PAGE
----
Be very very careful with those fount vises. You can tweak the fount, or remove the paint on the bottom lip. Also use a T bar to pull the valve. The socket or wrench will put force on one side and dent the top of the fount when removing.

Nice one though. You have some good wood working skills.
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#28

Post by StanDahl »

I have found far less chance of damaging a fount with this than when using a wrench in a vise. That is a very awkward set-up and makes it much more likely to bend the tip cleaner housing opening, and scratch the paint with the collar being smashed into the fount as the frame grabs it.

Like I said in post 26, absolutely not a smudge on the fount when used with the inner tube "gasket". A t-bar would be nice, but I don't own one. What would it grab on to? Would it use a modified socket, cut out on the sides?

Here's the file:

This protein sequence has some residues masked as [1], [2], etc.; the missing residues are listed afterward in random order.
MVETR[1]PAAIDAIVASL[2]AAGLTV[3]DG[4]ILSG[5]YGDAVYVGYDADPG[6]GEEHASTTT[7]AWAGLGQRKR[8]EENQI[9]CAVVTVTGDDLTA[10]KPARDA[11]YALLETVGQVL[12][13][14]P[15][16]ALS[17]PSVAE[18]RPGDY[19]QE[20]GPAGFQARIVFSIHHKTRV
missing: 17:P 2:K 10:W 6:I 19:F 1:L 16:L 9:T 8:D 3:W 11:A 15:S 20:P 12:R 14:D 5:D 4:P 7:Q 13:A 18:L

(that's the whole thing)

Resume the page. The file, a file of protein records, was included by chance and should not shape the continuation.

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#29

Post by Steven »

Thanks for the info on making these jigs. I made one for 220 size lanterns and one for 200s today and have already tried them out. AWSOME! !!
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#30

Post by outlawmws »

With all due respect to Stan's great work on the vise, I always clamped the valve in the vise and turned the fount... Now I haven't done that many, and one required a rubber strap wrench from the kitchen, but for occasional use, it works..

Having said that. I'm likely to make one of those since it looks like I'm doing a lot more lantern work in the future!
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#31

Post by Miller Light »

I use a Rockwell Jawhorse Rockwell RK9003 JawHorse Material Support and Saw ... - Amazon.com This unit really grabs what you need to hold, and folds away for compact storage. Just be careful, the Jawhorse is strong and can easily dent a fount.
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#32

Post by outlawmws »

Bringing up and old thread is not always a bad thing; so long as it's not a dead topic.
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#33

Post by Kevin »

Old threads are fine with me. It's usually something interesting that I forgot about anyway. [smile]

I'll probably never have a real tank vice. I just use the "vice" method.